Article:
First of all is our electric bill. According to the last electric bill before we switched to net metering, the "marginal $/KWhr" (the cost of an additional KWhr) of electricity was as high as $0.23-0.26/KWhr, depending on the time of year (winter rates are lower than summer rates), and which "tier" we fell into. (Here is our actual last month's electric bill from SoCal Edison before we switched.)

Second is the output of our solar system. For monitoring purposes we have installed two additional electricity meters, similar to the one that the power company reads to determine our bill. One monitors how much the house loads take, and the other is for the garage loads. Since the "official" power company meter shows the net power actually coming into the system, the production of the solar panels can be obtained by adding the garage and house meters, then subtracting the power company's meter. (Technically this also includes inefficiencies for things like charging the batteries and inverter DC->AC conversion, but for cost calculations this is typically what you want.)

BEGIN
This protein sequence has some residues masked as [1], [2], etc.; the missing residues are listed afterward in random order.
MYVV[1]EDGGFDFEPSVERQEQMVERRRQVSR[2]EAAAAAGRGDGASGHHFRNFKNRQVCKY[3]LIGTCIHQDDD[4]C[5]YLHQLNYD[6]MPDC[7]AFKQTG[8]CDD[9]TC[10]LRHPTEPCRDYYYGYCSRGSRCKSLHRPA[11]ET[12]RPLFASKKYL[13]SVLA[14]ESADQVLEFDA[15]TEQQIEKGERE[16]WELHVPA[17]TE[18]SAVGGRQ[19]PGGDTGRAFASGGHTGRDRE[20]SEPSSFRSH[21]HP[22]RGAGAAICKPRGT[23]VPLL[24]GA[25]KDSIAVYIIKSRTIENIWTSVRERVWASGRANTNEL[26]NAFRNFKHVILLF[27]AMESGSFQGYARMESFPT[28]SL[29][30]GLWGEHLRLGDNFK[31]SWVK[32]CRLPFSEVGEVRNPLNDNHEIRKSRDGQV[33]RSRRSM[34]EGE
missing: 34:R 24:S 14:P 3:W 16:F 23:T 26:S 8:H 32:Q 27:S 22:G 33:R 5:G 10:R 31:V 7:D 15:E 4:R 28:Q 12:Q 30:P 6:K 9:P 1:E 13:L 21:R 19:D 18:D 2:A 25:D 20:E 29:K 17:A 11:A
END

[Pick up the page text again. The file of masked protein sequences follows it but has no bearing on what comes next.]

Being solar, our production varies based on time of year, the weather, etc., but for last year our actual overall production was 4404.9 KWhr. Multiplied by $0.23-0.26/KWhr, this gives an estimate of between $1013 and $1145 that we saved last year.

Unfortunately it isn't that simple. The true amount saved will actually be a bit less, since even though most of our "top tier" usage is in the expensive summer months, some of it occurs during the winter and gets the lower rates. On the other hand, the solar output is less in the winter, so we have to rely more on "imported" electricity from the grid, and it is thus easier to reach the more expensive rate tiers in winter. (Even though the most-expensive tier in winter is less than half what it is in summer.)

Confused? So were we. The desire to get away from that sort of thing was one of the factors in our decision to install the PV system. But I digress.

Anyway, sorting all that out is a bit of a trick, but on average we wind up saving about $900-1000 per year. One might be tempted to divide the $16,660 cost of our PV system by $1000 and come up with an estimated "break-even" time of around 17 years.

The Future